Do you find yourself on Twitter constantly? Always checking your phone for the latest Facebook status updates or notifications? Is Instagram more like a necessity in your daily life, instead of a luxury?
If so, then your brain might be changing radically without you even knowing it.
Facebook just announced that one billion people are using their service daily. This doesn’t include the monthly or semi-regular users; this is strictly the number of people that log on every single day and interact with the world digitally, rather than in person.
Recently, a study was conducted by researchers at the UCLA brain mapping center that scanned the neurological patterns in thirty-two adolescents as they viewed a social media platform that looked similar to Instagram. When the social media program “liked” one of their pictures, the team found that various parts of the brain were activated by the reward section of the brain – the same sections that respond when we see a person we love or we find money.
What this created was a cyclical reward effect on the adolescents: as they received likes, they continued to use the service to post more pictures, thus generating more likes, and thus reactivating the reward sections again.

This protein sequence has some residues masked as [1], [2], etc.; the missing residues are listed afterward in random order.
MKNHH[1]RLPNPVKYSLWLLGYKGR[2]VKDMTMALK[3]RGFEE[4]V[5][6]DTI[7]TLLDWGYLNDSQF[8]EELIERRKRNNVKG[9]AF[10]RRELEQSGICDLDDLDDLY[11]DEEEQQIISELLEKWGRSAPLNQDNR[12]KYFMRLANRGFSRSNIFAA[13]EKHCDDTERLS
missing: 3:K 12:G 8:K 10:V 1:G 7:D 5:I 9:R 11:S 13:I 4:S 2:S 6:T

One other side effect was the tendency to “follow the herd” in regards to social media interaction. Participants were also shown a series of “neutral” photos that contained pictures of food and friends, as well as “risky” photos that showed cigarettes and alcohol. Surprisingly, the context of the picture did little to impact the response of the participant; the more popular a picture was, regardless of content, the more likely the subject was to like the picture.
This has fundamentally changed the way our brain operates, according to the research team. Since teens are spending more and more time online, the brain has become better at being able to quickly ascertain the status of an image, or even the social context of a group of friends, at the possible expense of losing the ability to determine subtle clues in a physical relationship.
This isn’t necessarily bad, argues the team. It’s simply a matter of our brain adapting to the environment that we put ourselves in.
By gauging the number of likes, comments, tweets, etc, our brain has been re-wired to active the reward centers by something less tangible – a purely unique component of our recent adaptation to the digital world.